The only remaining step is to define the entries in the password file.
To accomplish this, most servers come with a utility, usually named
htpasswd, that creates entries in the file.
To create the first entry in the file, use htpasswd with the
htpasswd -c /someplace/else/htpasswd larry
You'll be prompted for larry's passwd. When the command is complete,
the file will be created with an entry for larry. To add the remaining
users, drop the
htpasswd /someplace/else/htpasswd curly htpasswd /someplace/else/htpasswd moe
When you're finished, the file will look something like this:
larry:asy7Gtf56dgu1j curly:wIO98s.weru7ew moe:qwlm.7d56sANkdss
The first field is the user name, of course; the stuff after the colon
is the encrypted password.
That's it! Your password-secured directory is ready to go!
Working with groups
One way to limit access to a group of users is to list all their names
require user directive. This can get tedious, so
it makes more sense to define a group of allowed users instead. You do
this by using a
require group directive, naming the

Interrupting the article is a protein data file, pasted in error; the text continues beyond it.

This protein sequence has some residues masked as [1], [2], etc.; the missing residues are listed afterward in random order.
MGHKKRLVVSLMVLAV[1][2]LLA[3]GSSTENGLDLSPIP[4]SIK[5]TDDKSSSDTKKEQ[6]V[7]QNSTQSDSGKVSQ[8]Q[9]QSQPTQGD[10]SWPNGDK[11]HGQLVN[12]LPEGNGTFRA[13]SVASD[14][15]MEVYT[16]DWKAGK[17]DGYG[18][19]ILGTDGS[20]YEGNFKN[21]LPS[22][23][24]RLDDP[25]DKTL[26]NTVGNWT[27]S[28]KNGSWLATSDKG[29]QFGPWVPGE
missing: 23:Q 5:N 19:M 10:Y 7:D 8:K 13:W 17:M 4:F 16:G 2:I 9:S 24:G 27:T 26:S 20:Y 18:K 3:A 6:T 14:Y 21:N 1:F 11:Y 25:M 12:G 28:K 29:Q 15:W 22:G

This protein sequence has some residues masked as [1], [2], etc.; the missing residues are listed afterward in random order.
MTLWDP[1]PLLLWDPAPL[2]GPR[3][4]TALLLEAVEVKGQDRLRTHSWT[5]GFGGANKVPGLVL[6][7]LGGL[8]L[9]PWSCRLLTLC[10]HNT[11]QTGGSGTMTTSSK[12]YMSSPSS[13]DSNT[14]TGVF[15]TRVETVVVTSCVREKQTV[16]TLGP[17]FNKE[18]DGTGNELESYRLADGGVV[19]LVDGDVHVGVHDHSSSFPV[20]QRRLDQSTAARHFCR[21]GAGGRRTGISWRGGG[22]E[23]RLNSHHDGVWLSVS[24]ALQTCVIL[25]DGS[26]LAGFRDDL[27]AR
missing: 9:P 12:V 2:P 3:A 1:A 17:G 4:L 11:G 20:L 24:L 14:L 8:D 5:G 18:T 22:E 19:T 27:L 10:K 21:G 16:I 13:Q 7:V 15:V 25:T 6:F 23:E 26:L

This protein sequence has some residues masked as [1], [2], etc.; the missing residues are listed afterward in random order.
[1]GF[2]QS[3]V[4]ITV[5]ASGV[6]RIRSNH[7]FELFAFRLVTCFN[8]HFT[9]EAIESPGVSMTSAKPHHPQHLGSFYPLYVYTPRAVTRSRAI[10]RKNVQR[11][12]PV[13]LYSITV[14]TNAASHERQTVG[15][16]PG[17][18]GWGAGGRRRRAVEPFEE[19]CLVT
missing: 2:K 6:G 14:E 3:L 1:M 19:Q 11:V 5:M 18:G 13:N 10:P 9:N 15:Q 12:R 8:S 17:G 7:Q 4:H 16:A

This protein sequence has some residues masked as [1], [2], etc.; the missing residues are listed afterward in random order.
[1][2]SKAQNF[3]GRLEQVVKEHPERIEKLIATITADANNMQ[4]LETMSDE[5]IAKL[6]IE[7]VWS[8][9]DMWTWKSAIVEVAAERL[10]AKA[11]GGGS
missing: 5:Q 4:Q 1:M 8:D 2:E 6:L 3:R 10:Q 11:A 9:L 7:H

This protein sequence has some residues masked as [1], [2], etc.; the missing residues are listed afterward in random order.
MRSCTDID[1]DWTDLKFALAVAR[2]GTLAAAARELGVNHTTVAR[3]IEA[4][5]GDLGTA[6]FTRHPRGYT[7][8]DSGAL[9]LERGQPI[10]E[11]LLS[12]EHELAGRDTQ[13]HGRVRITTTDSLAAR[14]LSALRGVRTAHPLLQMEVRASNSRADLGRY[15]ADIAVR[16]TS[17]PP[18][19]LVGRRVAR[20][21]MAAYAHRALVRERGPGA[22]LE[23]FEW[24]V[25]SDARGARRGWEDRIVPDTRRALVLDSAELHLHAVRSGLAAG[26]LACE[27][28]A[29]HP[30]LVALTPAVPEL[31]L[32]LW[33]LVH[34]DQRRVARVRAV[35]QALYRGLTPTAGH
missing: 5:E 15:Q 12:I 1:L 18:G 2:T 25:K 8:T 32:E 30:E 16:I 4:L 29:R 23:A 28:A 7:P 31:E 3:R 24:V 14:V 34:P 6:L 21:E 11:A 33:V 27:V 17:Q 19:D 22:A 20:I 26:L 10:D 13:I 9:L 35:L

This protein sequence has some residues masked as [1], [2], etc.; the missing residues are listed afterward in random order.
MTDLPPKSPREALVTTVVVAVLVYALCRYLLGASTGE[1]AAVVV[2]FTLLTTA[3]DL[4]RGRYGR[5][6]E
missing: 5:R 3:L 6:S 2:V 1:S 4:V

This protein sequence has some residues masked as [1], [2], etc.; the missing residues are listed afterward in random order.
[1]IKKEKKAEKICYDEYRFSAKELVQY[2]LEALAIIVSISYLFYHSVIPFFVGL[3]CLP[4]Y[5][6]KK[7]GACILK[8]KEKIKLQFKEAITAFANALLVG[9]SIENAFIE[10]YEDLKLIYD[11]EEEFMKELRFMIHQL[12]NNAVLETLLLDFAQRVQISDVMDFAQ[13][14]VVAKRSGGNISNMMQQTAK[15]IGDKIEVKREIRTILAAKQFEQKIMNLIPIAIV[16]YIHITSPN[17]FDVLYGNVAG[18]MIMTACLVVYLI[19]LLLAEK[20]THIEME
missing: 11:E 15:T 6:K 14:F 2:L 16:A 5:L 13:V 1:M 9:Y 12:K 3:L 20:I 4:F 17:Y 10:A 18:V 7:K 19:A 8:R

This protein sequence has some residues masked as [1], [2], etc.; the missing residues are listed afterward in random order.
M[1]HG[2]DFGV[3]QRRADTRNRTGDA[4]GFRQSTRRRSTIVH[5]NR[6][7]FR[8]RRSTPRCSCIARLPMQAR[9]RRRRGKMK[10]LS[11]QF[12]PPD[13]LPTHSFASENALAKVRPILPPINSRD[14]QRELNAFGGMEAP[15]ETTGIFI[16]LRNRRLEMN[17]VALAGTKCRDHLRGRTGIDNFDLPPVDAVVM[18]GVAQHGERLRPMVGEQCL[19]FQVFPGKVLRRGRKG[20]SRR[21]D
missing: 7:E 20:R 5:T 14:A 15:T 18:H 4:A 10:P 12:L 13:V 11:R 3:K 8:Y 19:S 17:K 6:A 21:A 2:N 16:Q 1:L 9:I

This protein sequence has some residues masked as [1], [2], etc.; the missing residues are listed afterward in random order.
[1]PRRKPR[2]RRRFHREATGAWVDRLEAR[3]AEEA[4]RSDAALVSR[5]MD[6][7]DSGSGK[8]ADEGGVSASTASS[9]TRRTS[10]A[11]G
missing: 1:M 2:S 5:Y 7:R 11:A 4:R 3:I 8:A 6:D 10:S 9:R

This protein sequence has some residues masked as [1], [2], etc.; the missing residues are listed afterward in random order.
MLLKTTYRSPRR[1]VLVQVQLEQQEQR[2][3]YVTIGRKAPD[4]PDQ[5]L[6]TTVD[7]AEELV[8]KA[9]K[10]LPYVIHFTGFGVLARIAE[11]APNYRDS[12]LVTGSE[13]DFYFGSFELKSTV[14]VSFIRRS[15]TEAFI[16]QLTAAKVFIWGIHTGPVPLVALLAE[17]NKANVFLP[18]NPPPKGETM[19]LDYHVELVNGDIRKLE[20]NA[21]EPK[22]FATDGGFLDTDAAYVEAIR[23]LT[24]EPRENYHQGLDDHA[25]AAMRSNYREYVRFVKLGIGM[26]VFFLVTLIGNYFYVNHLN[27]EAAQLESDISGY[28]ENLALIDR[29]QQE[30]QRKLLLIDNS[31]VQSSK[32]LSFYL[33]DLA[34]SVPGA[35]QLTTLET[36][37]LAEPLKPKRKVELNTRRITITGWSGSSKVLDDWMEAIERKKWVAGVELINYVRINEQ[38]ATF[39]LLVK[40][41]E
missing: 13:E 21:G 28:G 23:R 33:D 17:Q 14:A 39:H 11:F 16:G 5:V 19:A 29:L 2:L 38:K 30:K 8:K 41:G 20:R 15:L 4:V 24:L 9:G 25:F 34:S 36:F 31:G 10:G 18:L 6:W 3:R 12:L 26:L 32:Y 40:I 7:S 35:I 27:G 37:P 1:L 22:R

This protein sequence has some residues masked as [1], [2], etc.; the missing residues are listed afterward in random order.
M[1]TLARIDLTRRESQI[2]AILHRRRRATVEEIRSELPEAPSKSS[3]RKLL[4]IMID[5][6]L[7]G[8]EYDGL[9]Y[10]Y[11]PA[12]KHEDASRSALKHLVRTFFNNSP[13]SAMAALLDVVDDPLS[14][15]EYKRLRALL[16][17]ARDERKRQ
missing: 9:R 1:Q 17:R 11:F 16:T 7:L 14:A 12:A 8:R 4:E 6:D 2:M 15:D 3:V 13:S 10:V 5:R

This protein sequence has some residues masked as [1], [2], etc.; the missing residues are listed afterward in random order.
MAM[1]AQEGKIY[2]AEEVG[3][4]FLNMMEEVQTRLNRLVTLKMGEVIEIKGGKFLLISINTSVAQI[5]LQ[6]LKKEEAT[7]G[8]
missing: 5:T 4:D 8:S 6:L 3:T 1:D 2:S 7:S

group(s) that are granted access to the directory. This is exactly the
same as our previous example, but uses a group instead of an explicit
AuthUserFile /someplace/else/htpasswd AuthGroupFile /someplace/else/htgroup AuthName Stooges AuthType Basic <limit> require group stooges </limit>
Using any text editor, create
stooges: larry curly moe
When authentication occurs, the server will verify that the user name
and password are valid, and then will check to see that the user name is
in the group named
stooges. It's much easier to manage
membership in the stooges group by editing the
than it is to edit the
.htaccess, especially if you have
several directories all restricted to access by the stooges. Most
importantly, the group file can be maintained by someone who does not
have the ability to write into the document directory, allowing you to
separate the security management and content management responsibilities
within your server.